Prince William and Kate Cambridge’s tour of Belize, Jamaica, and The Bahamas was supposed to be a “charm offensive”, the term used to describe these trips when British royals go abroad and hypnotise the people with their big smiles and good manners. And for over a decade, that’s been the Will and Kate experience which is why they thought they’d show up in the Caribbean for a week of compliments and adulations. And that’s not even close to what really happened, not from the jump. 


It started in Belize with a protest and a cancelled event. There followed more protests in Jamaica, an unfortunate photo opportunity, then the Jamaican Prime Minister Andrew Holness telling Will to his face with his whole chest that the country would be breaking up with the crown, Will having to pivot and shoehorn remarks about slavery and colonialism into a speech, and yesterday, on their final day in Jamaica, this picture:

Prince William, Duke of Cambridge and Catherine, Duchess of Cambridge attend the inaugural Commissioning Parade for service personnel from across the Caribbean who have recently completed the Caribbean Military Academy’s Officer Training Programme at Jamaica Defence Force on March 24, 2022 in Kingston, Jamaica

The intention here was to pay tribute to the Queen when she first visited Jamaica in 1953: 


But as many of us know by now, and especially as we have over the last few years have had more profound and uncomfortable conversations about implicit and overt bias and privilege and racial inequality, there can often be a gap between intention and impact. In participating in this military parade, Will and Kate’s intention may not have been sinister. The impact of this photo, however, well. The impact of this photo, however, was not congruent with the intent. There are some who looked at the shot of Will and Kate standing on that Land Rover, in the context – I repeat, IN THE CONTEXT – of what’s happened over the last few days, and context is always critical, and once again saw not just a military parade but a colonial parade.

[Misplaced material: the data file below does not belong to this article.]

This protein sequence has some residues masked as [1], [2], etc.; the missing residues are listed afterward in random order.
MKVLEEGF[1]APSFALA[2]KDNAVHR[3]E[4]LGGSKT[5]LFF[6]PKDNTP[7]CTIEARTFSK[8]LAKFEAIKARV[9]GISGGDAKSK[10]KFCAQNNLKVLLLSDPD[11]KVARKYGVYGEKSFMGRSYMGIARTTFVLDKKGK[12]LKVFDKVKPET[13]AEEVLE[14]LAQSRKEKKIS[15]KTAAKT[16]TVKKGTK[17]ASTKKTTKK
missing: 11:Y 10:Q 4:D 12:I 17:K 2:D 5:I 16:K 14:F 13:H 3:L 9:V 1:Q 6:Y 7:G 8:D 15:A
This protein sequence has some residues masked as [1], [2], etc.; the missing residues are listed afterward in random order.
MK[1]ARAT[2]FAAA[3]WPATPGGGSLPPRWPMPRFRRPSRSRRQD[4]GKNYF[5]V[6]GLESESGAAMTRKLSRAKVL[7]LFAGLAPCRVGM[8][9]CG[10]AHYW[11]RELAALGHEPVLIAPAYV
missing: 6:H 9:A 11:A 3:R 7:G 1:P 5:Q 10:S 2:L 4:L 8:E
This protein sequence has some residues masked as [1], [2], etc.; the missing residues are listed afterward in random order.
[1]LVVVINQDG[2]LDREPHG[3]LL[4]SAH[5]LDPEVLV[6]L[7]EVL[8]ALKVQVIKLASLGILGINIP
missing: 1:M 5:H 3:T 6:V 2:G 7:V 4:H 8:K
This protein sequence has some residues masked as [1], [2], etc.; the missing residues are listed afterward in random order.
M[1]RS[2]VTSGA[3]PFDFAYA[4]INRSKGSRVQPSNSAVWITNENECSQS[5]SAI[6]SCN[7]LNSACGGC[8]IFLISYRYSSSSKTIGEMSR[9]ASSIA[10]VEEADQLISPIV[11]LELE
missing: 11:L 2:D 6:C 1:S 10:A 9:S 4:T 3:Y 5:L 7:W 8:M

Again, William and Kate may have intended to honour military personnel and there were members of the Jamaican military who appreciated them being there but given the uproar of the last few days, with British colonialism and slavery dominating the headlines, the point is that this photo at this time did not land the way the Cambridges and their team would have expected it to when this tour was conceived. To go back to the “charm offensive”, they started this thing thinking they’d be serving all kinds of wonderful and delightful looks beamed around the world, resulting in global fawning. Not much fawning happening now, but definitely a lot of side-eye. So it wasn’t exactly a smooth exit out of Jamaica. 

And now they’re in The Bahamas, no doubt white-knuckling it for the next two days until they can return home to England. So far, at least at the time of this writing, things have been relatively uncontroversial there, although word is protests have been planned. Even if the Bahamian leg of the tour goes relatively uneventfully though (which is what they want at this point!), it still won’t be enough to save the situation. Overall, this has been a bust. They do still have to stick the dismount, because they certainly don’t want things to get any worse, but there’s no turning this into a win, or even a break-even. Not when you consider that out of the three countries they’re visiting, one used Will and Kate’s visit as an opportunity to firmly declare to a global audience that they intent to quit the Queen. When you arrive with three and come home with only two? It’s a loss no matter how you spin it. 


How, then, will the British royals handle this loss going forward? At this point, they better be setting up crisis meetings and strategy sessions as soon as William and Kate get back to London. The whole royal tour tradition has to be revisited. Their whole game plan will have to change. If what’s happened this week doesn’t result in a complete systems overhaul, the monarchy cannot survive.